Regulatory issues

Revision as of 04:19, 29 May 2011 by m>Metasonix
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Very few consumers of music gear realize the complex, difficult, ever-changing nature of manufacture of music electronics. Simply putting a circuit-board in a box and offering it for sale is not a viable possibility in the 21st century, due to a lengthy list of factors evolving from government regulations. Not only do nearly all industrialized countries have regulations and court-case precedent covering electrical safety, the issues of RFI (radio-frequency interference) and EMC (electromagnetic compatibility) must be considered. EMC is a major issue for any electronic device sold with a microprocessor inside. And the enactment of ROHS laws by the European Union in 2005 severely restricts the types of materials that a manufacturer can use in an electronic product.

Electrical Safety

Many users of music gear have complained about the near-universal use of AC power adapters, or "wall warts", to power devices such as audio processors, small keyboard instruments, and drumboxes in recent years. Until the 1980s, AC adapters were only used to power small devices that could not contain their own power supplies, such as effect pedals. The use of AC adapter external power supplies became more commonplace in the 1990s, partly due to changes in electrical-safety regulations imposed on equipment imported to or made in the EU, and due to subsequent heavier regulation in other countries as a result of the EU's regulations, which influenced legislators in countries such as Australia and Japan. The rise of the product-liability lawsuit in the 1980s as a viable "business", especially in the USA, was also a factor. It encouraged people to sue manufacturers for making "faulty" products that inflicted injury, often whether said injury was due to faulty design, or if it was the result of misuse or abuse of the product by a foolish consumer. Because juries in such cases often found automatically against large companies regardless of the facts of the case, larger firms became very "gun shy" about product safety. Smaller firms followed their lead, simply to try and avoid ruinous lawsuits.

The main issue: bringing AC mains voltages into the product's cabinet. Any electronic device that uses more than one or two watts of power usually must be powered from AC mains. AC mains power varies all over the world, complicating the design of music electronics. In the US, Canada, most of North America, and a few other countries, wall-socket AC mains is 120 volts at 60 Hz frequency. In Japan, it is usually 100 volts, at either 50 Hz or 60 Hz (some utilities in Japan use 50 Hz, some 60). In most of Europe, the standard is 230 volts at 50 Hz. In the UK it is 240v at 50 Hz. The European voltage is very commonplace throughout Europe, Asia, Australasia, and Africa. Some countries, such as Brazil, have failed to standardize. Safety is an important issue with such voltages, as all of them are more than ample to electrocute and kill an adult human, if contacted in the proper way (current discharge via the chest and heart). Wikipedia has a very good article about mains voltages by country, complete with a map showing which are used where.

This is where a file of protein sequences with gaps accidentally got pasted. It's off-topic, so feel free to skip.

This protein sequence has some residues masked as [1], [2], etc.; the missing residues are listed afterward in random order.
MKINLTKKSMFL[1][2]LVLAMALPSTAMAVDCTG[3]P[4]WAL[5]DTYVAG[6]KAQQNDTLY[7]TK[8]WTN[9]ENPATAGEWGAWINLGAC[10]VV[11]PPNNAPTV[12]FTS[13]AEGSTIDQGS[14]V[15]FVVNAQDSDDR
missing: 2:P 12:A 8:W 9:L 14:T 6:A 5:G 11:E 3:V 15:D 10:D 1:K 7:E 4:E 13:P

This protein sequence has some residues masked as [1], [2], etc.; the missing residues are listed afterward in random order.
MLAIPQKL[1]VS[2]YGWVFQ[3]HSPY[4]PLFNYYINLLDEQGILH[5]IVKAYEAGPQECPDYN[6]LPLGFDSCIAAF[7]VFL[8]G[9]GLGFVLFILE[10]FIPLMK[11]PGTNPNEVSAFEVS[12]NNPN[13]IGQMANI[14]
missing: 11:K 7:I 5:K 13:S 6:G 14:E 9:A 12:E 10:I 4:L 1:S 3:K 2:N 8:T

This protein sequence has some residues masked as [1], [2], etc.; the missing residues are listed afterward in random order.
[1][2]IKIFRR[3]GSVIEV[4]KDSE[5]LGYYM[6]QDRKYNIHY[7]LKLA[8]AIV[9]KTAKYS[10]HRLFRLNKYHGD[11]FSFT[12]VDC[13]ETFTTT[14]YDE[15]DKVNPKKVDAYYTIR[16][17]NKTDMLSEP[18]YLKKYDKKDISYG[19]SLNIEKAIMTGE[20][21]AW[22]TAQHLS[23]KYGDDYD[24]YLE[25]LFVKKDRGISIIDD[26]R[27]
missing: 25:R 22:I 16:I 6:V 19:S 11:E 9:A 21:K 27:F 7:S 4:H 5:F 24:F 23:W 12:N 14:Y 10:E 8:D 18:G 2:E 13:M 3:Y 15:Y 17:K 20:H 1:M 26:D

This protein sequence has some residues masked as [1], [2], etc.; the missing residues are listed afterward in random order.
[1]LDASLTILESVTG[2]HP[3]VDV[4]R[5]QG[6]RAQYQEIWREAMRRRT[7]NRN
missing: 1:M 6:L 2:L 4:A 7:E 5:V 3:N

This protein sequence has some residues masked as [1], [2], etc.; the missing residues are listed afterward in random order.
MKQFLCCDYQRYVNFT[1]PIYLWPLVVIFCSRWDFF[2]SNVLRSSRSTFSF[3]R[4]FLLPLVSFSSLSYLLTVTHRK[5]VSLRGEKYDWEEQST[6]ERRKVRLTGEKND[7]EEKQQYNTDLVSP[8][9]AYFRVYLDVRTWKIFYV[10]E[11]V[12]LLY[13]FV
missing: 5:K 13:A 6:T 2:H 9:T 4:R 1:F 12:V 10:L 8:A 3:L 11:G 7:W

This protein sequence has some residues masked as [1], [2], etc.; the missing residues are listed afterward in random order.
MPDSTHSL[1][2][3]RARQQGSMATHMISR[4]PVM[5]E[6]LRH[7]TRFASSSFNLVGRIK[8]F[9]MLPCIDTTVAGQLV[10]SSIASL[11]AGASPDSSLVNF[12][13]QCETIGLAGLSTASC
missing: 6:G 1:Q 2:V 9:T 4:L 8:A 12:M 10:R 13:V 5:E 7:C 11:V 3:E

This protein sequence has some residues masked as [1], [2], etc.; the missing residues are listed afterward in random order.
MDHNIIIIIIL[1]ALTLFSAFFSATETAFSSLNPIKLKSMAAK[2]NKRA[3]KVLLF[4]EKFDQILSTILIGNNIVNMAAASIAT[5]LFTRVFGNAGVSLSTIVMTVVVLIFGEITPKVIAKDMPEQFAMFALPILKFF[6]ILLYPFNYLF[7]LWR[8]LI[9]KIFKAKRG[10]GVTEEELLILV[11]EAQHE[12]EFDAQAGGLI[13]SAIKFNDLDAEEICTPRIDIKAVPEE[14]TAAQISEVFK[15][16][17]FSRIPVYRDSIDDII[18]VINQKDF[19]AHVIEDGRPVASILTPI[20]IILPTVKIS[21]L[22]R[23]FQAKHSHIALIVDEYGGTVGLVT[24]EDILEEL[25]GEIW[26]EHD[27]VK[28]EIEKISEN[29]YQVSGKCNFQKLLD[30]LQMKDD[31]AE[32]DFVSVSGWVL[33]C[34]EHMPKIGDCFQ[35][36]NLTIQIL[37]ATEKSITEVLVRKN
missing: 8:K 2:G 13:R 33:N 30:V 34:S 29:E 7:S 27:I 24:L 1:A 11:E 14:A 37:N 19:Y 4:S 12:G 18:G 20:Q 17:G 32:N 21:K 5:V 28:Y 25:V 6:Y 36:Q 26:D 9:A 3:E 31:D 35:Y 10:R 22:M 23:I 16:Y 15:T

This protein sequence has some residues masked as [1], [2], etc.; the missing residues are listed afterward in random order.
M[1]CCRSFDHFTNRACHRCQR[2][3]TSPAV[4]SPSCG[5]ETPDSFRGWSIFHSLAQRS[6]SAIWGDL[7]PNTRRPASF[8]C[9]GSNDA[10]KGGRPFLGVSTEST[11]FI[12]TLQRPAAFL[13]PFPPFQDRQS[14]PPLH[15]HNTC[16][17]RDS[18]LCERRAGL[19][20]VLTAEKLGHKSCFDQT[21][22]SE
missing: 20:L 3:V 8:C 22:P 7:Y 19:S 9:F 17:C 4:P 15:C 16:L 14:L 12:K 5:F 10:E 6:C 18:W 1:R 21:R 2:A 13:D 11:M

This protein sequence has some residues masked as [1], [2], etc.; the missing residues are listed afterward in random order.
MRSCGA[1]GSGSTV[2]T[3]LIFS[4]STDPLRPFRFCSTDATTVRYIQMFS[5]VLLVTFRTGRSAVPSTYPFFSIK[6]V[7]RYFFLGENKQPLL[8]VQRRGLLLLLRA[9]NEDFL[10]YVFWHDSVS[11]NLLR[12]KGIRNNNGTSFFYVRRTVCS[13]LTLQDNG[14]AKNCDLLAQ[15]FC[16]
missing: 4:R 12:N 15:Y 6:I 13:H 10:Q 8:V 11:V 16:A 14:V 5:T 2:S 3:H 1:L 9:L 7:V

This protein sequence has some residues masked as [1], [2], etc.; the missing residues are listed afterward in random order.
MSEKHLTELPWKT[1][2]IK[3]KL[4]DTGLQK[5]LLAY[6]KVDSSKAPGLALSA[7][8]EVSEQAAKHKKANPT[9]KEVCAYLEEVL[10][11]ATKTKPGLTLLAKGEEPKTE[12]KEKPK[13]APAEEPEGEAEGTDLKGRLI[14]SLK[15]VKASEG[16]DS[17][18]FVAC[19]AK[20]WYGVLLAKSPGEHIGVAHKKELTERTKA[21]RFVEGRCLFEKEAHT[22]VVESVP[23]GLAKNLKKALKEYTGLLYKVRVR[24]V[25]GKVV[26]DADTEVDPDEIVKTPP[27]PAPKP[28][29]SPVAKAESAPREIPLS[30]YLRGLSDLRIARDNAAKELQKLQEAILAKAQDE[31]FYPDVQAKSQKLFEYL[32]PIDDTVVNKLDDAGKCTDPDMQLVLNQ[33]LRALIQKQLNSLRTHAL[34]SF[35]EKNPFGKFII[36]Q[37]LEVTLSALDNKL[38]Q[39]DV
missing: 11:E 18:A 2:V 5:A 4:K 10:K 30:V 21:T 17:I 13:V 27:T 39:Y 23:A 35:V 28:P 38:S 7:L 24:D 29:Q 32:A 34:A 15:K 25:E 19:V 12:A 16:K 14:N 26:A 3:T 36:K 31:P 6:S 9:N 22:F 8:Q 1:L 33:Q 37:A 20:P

Also note that the power plugs differ greatly around the world. If only two-wire unearthed power is needed (typical for small appliances), a single 2-pin plug works throughout Europe and in many other countries---the CEE 7/16 "Europlug". If 3 pins are needed for earthing, there are three incompatible standard plugs in the same area of Europe. The most common, the French/German version, is incompatible with the Italian, Swiss, and Scandinavian versions. And there are two different-sized Italian plugs. Australasia and Israel have their own, incompatible plugs and sockets. The American 2-pin plug (NEMA 1-15) and 3-pin plug (NEMA 5-15) are also used in Japan and most of the Americas--usually in countries having 120v power. The old British BS546 plug is still used in India and much of Africa, while the UK itself now uses a totally different plug (BS1363). Argentina uses the Australian plug, but with "line" and "neutral" connections reversed. Some countries, such as China and Brazil, cannot agree on a single standard. Wikipedia has a good overview of different power plugs. Thanks to Internet dealers, a company selling music gear is prone to end up selling the same gear in many countries, complicating design greatly. There is a proposal to standardize European power outlets, which has apparently failed as of 2011. This nightmare is why manufacturers have either standardized on the "universal" AC mains inlet socket

The moment you feed AC mains into a box, EU regulation EN 60950 of Directive 2006/95/EC, or "Low Voltage Directive For Information Equipment" takes over. It deals with safety in electronic "information" devices powered from AC mains. This regulation is considered to cover music electronics, analog or digital, simply because there is no direct regulation for music gear---sales figures are not sufficient to regulate, and music gear is considered "professional" equipment as opposed to a kind of "home appliance", so music devices are stuck under "information equipment". If it had been considered a "home appliance", a synthesizer would be regulated under EN60335 instead.

The complete list of EU regulations for electrical safety is here. There's a lot of regulations. Most of them are aimed at mass-produced consumer appliances. There's even a regulation for safety in "heated gullies for roof drainage". But there's no mention of music gear.

Because in the 1980s, Japanese companies such as Korg, Roland and Yamaha started to seize the market for music synthesizers, the EU demanded that those firms start meeting EU regulations for electrical safety.